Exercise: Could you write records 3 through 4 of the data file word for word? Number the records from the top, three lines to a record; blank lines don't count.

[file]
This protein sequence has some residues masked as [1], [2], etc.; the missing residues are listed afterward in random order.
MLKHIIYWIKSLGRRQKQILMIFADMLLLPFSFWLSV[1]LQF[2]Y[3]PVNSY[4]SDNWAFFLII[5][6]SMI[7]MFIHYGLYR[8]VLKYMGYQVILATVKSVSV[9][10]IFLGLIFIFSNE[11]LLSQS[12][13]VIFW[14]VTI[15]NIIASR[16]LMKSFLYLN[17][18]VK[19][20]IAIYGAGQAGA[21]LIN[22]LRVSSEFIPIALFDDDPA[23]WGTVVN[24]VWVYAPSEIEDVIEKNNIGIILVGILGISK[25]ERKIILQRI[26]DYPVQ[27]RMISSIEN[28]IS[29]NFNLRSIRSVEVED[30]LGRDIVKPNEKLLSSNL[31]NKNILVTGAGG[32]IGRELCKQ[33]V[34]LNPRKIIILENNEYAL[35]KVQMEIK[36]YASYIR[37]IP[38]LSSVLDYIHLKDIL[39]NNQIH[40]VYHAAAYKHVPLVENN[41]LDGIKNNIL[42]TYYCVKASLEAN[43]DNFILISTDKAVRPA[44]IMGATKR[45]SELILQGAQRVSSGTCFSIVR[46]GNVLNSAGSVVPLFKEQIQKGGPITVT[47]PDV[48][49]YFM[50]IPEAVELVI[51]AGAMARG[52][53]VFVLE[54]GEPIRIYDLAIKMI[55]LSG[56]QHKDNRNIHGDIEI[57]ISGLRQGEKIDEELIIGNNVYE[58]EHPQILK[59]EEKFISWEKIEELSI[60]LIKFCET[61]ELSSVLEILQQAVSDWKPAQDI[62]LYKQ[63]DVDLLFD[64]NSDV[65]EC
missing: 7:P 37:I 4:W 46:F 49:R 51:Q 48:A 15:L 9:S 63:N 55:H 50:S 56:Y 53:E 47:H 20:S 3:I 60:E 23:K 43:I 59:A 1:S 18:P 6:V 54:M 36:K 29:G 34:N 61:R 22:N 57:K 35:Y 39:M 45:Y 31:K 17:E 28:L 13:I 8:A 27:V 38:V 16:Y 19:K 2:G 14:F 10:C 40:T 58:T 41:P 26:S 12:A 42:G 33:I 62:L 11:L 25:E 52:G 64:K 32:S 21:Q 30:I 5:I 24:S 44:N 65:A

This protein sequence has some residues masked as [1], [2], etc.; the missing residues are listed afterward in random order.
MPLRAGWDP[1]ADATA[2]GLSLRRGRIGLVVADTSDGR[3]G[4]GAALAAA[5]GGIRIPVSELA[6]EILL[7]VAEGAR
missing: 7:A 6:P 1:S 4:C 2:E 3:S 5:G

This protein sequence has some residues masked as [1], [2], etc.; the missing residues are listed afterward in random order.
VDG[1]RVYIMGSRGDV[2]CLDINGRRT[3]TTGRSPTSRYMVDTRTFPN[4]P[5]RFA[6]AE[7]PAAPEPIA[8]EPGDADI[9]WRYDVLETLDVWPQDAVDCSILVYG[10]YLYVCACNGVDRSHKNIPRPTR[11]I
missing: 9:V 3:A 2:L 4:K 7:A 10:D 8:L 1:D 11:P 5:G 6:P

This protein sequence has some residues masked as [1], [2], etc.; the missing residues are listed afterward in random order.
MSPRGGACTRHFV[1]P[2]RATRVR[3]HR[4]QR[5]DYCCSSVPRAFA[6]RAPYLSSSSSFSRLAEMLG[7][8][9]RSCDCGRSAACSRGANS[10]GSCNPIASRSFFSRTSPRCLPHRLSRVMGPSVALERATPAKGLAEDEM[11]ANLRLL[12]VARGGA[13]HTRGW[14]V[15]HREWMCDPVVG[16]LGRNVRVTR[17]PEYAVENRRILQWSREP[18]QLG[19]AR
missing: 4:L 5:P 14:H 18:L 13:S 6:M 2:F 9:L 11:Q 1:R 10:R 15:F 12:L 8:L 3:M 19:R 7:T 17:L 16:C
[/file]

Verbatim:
This protein sequence has some residues masked as [1], [2], etc.; the missing residues are listed afterward in random order.
VDG[1]RVYIMGSRGDV[2]CLDINGRRT[3]TTGRSPTSRYMVDTRTFPN[4]P[5]RFA[6]AE[7]PAAPEPIA[8]EPGDADI[9]WRYDVLETLDVWPQDAVDCSILVYG[10]YLYVCACNGVDRSHKNIPRPTR[11]I
missing: 9:V 3:A 2:L 4:K 7:A 10:D 8:L 1:D 11:P 5:G 6:P

This protein sequence has some residues masked as [1], [2], etc.; the missing residues are listed afterward in random order.
MSPRGGACTRHFV[1]P[2]RATRVR[3]HR[4]QR[5]DYCCSSVPRAFA[6]RAPYLSSSSSFSRLAEMLG[7][8][9]RSCDCGRSAACSRGANS[10]GSCNPIASRSFFSRTSPRCLPHRLSRVMGPSVALERATPAKGLAEDEM[11]ANLRLL[12]VARGGA[13]HTRGW[14]V[15]HREWMCDPVVG[16]LGRNVRVTR[17]PEYAVENRRILQWSREP[18]QLG[19]AR
missing: 4:L 5:P 14:H 18:L 13:S 6:M 2:F 9:L 11:Q 1:R 10:R 15:F 12:L 8:L 3:M 19:R 7:T 17:L 16:C